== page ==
The benefits of taking and making opportunities were highlighted by speakers at an ‘Inspiring the next generation of sheep farmers’ conference held at Abbey Home Farm, Cirencester.
The event attracted more than 80 young people as speakers shared their experiences getting into the sheep sector, which included inheriting a family farm, share farming, rental agreements, shepherding and off-farm employment.
Andrew Foulds, a sheep farmer and store lamb finisher from Suffolk, said lack of capital would not stop people with enthusiasm and a willingness to work hard.
He told delegates he had built up to his current business of 2,000 ewes and several thousand store lambs bought-in annually (while owning only 40 acres) by not being frightened to ask to borrow capital and land.
“I started out grazing sugar beet tops,” Andrew said. “I couldn’t afford the sheep, let alone the electric fence.
“It may be frightening to go and knock on someone’s door and ask them, but very few people will put you off. Explain you’ve got access to a bit of land and a day job and even if the first person says no, the next one might not.”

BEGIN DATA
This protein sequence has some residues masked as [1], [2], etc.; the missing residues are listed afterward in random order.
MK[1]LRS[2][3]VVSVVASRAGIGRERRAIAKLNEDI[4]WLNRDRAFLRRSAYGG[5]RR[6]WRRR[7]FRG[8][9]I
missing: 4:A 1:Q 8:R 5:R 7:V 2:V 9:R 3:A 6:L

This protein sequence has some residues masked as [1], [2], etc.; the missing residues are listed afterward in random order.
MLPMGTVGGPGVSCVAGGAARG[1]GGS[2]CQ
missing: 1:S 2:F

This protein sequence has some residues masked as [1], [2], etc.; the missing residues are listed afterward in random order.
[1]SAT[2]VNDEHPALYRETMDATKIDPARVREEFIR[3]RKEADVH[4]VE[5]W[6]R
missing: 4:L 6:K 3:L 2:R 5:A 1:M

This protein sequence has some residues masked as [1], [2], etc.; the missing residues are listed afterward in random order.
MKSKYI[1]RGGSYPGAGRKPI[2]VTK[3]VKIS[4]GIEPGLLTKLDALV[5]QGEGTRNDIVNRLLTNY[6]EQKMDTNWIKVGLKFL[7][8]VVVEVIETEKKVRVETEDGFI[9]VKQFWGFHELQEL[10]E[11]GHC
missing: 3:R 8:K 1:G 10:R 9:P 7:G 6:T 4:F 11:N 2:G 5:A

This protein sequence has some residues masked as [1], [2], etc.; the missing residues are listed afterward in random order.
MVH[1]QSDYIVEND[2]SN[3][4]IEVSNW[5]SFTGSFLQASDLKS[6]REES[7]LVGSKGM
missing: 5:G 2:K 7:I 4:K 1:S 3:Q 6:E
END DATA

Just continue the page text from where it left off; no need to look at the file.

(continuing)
Andrew continues to rent land and crops across Suffolk, Norfolk and Cambridge, and while acknowledging land is easier to come by in this arable heartland than in some areas, he says the same principles apply.
“Mind your Ps and Qs with the landlord, don’t get cross with the gamekeeper and always honour your business commitments,” he said.
“Pay your bills on time or be honest about cash flow and up front if you won’t have the money for weeks.
“Don’t be afraid to get a truck on hire purchase or rent it and use contractors so you don’t tie up capital in equipment.”